Coach can claim credit for Ratchanok rise

Coach can claim credit for Ratchanok rise

Kittipong Thongsombat talks to mentor Xie Zhuhua

Chinese coach Xie Zhuhua is the man behind teenage shuttler Ratchanok Intanon's triumph at this month's world championships.

Ratchanok with the winner’s trophy in Guangzhou.

While Ratchanok had been a star before her victory against China's world No.1 and Olympic champion Li Xuerui in the women's singles final at the Guangzhou championships, Xie was forced into the spotlight after helping the 18-year-old become the youngest ever and Thailand's first world champion.

"Guiding her to win the world title was one of my goals as her coach," said the 47-year-old Chinese, who has been Ratchanok's coach since day one.

Indeed, he has been working at Ratchanok's club, Banthongyord Badminton School in Nakhon Pathom, since before Ratchanok was born.

Xie arrived at the school in 1992 through the Badminton Association of Thailand and with help from China. He has since helped created several fine players.

His first successful student from Banthongyord was Pattaphol Ngernsrisuk, who won at the Thailand Championships and is now a coach at the school.

Pisit Poodchalad, who won a gold medal at the 2010 Youth Olympics, is another star under Xie's wing.

However, his most notable student is Ratchanok, who was the youngest ever world junior champion at 14 in 2009 and the first player to have won the crown three times after two more victories in 2010 and 2011.

Coach Xie Zhuhua.

"I started working here when I was 26," he said.

"At that time, Pattaphol was 12 and Pisit was a toddler while Ratchanok was not born yet."

Xie said coaching Thais and Chinese needed different methods. Chinese players often look very stressed and focus mainly on the sport, Thais are more relaxed and also go to school at the same time.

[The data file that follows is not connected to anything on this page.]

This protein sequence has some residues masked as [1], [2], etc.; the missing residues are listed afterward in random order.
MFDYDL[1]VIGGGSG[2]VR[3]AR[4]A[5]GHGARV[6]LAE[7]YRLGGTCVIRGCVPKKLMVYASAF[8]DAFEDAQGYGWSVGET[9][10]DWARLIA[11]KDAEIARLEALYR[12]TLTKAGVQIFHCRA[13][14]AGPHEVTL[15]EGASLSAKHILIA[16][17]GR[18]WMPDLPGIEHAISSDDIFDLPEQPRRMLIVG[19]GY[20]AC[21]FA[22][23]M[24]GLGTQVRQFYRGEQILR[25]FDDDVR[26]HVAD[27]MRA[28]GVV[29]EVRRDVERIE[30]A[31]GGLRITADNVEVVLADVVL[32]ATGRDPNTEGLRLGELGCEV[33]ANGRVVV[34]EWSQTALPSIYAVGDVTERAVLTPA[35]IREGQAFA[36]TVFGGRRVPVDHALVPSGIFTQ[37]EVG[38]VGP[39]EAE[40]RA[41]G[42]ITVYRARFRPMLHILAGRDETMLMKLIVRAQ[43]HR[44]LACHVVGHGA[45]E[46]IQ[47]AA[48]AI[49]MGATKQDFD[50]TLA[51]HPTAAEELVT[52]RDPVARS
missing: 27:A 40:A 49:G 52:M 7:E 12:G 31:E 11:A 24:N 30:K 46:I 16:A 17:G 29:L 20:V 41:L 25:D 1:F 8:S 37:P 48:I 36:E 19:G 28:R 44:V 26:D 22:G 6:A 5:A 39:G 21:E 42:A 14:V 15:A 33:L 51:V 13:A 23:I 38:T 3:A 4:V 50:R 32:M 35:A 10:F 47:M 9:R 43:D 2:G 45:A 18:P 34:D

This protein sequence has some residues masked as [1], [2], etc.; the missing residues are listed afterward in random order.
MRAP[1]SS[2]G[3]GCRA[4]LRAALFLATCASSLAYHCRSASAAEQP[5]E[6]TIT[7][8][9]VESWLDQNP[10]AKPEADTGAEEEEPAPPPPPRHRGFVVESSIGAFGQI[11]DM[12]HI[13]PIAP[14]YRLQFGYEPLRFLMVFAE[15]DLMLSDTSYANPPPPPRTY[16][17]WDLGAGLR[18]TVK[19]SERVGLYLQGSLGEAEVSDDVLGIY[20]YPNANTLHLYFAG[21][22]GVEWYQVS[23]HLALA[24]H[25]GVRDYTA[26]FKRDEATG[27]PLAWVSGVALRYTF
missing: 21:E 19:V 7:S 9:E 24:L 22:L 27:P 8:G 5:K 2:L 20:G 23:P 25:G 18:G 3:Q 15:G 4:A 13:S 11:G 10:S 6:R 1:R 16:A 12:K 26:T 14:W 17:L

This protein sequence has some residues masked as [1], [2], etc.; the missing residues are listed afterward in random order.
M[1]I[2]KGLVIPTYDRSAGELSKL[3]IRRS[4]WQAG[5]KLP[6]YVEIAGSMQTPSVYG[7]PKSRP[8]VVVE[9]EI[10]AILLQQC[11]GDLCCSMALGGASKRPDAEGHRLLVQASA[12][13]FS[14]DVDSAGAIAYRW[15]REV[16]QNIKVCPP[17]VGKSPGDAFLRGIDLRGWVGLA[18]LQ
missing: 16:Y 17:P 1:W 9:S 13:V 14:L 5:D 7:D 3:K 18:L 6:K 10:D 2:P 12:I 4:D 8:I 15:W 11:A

"In China, their only goal is to be No.1 so it is very stressful for them," Xie said. "Here, we have different targets for players of different abilities."

Xie admitted he had been approached by many countries in Europe and Asia but said he was happy to stay here.

"We work like a family and I am very happy," he said.

With world No.2 Ratchanok off on Monday and Friday mornings, Xie often enjoys a round of golf at a nearby course.

His favourite course is Royal Gems Golf and Sports Club where he is a member. He is not only good at teaching badminton but his golfing skill is also not too bad.

"Now, I am a single-handicapper," he said.

Xie is sometimes assigned to travel with Ratchanok to tournaments, particularly those in his home country, such as the world championships in Guangzhou.

He said Ratchanok needed a proper schedule to stay fit for any tournament she takes part in.

Xie's next and ultimate target for Ratchanok is guiding her to win an Olympic gold medal _ which he said is much tougher than helping her win the world title.

"As world champion, she will be under more pressure. Her opponents will study her style seriously," he said. "She must improve and work harder because everyone wants to beat the world champion."

Kamala Thongkorn, owner of Banthongyord school, praised the coach for his contributions and creating a number of good players.

"It is difficult to find such a coach who works so hard. He is a great asset of our school," she said.

"I know he has received several offers but he loves to work here."

Xie also trains coaches so they can teach students the same way.

There were only about 10 students when Xie arrived but now there are about 300 at the school.

"We have about 20 young players who look capable of following in Ratchanok's footsteps," Kamala said. "Among them is Ratchapol, Ratchanok's eight-year-old brother. He has won all titles in his age group and Xie is looking after him."

Ratchanok at the world championships in Guangzhou.

Ratchanok Intanon

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